This year, the McGill University Senate is starting its triennial review of Regulations on the Conduct of Research, a document which sets research objectives for research ethics within the McGill community. This revision period will particularly focus on how McGill should approach military and weapons research. On October 16, SSMU VP University Affairs Claire Stewart-Kanigan held a forum to gather student input in formulating SSMU’s stance on the current policies facing weapons development at McGill.
Approximately 20 students representing the Faculty of Arts and Faculty of Engineering, along with members of student groups such as Demilitarize McGill gathered in the Madeleine Parent Room of the University Centre to participate in and observe the forum. Stewart-Kanigan expressed the purpose for the event, explaining that she is “opening the door to allow students to give input on the issue before SSMU takes a stance.”
The discussions centered on sections within the current conduct of research document concerning informed consent and the prohibition of secret research. One concern in the previous review period in the 2009-2010 cycle was the removal of a statement of values about military research due to the fact that having such a clause was not the norm among Canadian universities.
In response, SSMU VP Finance and Operations Kathleen Bradley, expressed her disapproval stating, “the justification for doing something should never be ‘because everyone else is doing it.’”
Another large topic of debate at the forum was how to ensure academic freedom for researchers in the midst of regulation. Engineering students in the crowd expressed concern that over-regulation could limit funding opportunities and damage research due to ‘grey areas’ that exist in research.
Bradley suggested that to address these ‘grey areas’ the university could take a more active role in providing opportunities for positive research to incentive professors. “Instead of just putting up red tape, they should be opening other channels of research so they are not just restricting but also providing other opportunities,” posited Bradley.
Stewart-Kanigan later explained her belief that it is important to include Engineering students in the dialogue on weapons development.“In speaking with students in Engineering, I have become aware of more grey-zones in military funding,” Stewart-Kanigan expressed. “For example, students doing research in prosthetic limbs can have their work used for drone research.”
One student question posed about whether research towards technology intended to cause harm should be allowed at McGill resulted in a firm and resounding “no” from fellow attendees. Students provided varying reasons on why this could be troublesome. Arts Senator to SSMU, Kareem Ibrahim, responded that “Military affairs affect a wide variety of communities that are all represented at McGill.”
“The primary purpose of a university is learning and betterment of society of the world,” added Arts VP Academic Erin Sobat. “If research is causing harm, even if this harm is not originally the cause, that is contradictory.”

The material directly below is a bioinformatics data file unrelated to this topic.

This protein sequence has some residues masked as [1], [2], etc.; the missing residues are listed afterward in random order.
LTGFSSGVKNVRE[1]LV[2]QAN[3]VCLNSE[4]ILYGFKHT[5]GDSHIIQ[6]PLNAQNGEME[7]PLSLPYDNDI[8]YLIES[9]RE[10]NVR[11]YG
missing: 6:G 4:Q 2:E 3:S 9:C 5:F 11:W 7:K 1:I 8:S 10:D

A representative from Demilitarize McGill, however, provided a firmer stance, simply stating that “it’s common decency not to devote time to technology that will be used to kill someone.”
SSMU Takes a Stance
The Senate Committee conducting the review of McGill’s Regulation on the Conduct of Research intends to meet throughout the year, with Stewart- Kanigan representing McGill undergraduate students and the first committee meeting planned for October 24th. Stewart-Kanigan held the forum in order to establish a stance on the issue that best represents student’s issues.
“SSMU has historically taken stances in opposition to military research. We had a policy regarding transparency in military research that was present from 2008 to 2013. There have been multiple motions passed in the recent years. It makes sense as a student representative of SSMU to be critical of military research,” explained Stewart-Kanigan.
In the GA occurring on Wednesday, October 22, a motion, “Regarding Support of a Campus Free from Harmful Military Technology Development,” will be brought to the floor. The motion, if passed, will renew SSMU’s stance against harmful weapons development, and will commit SSMU to “support campaigns opposing the development of harmful military technology on campus,” under the VP External portfolio.
Throughout the review process, Stewart- Kanigan would like to continue holding forums like this one and hopes to garner a wider student involvement, particularly from faculties more directly involved, such as the Faculty of Engineering. Stewart-Kanigan is also active in organizing a conference on research ethics’ ‘grey zones’ with the Office of the Deputy Provost, stating that she is “happy to make additional efforts to connect with Engineering specifically to engage them in the consultation process.”
Groups in attendance such as Demilitarize McGill plan to not take as active a role in this review process and instead intend to focus on and maintain their already-existing grassroots activism.
Update (Oct. 21, 12:00 P.M.): The original title “SSMU Formally Condemns Weapons Research at McGill” incorrectly stated that SSMU had formally announced its stance. This forum intended to collect student input to help form a stance on weapons research at McGill.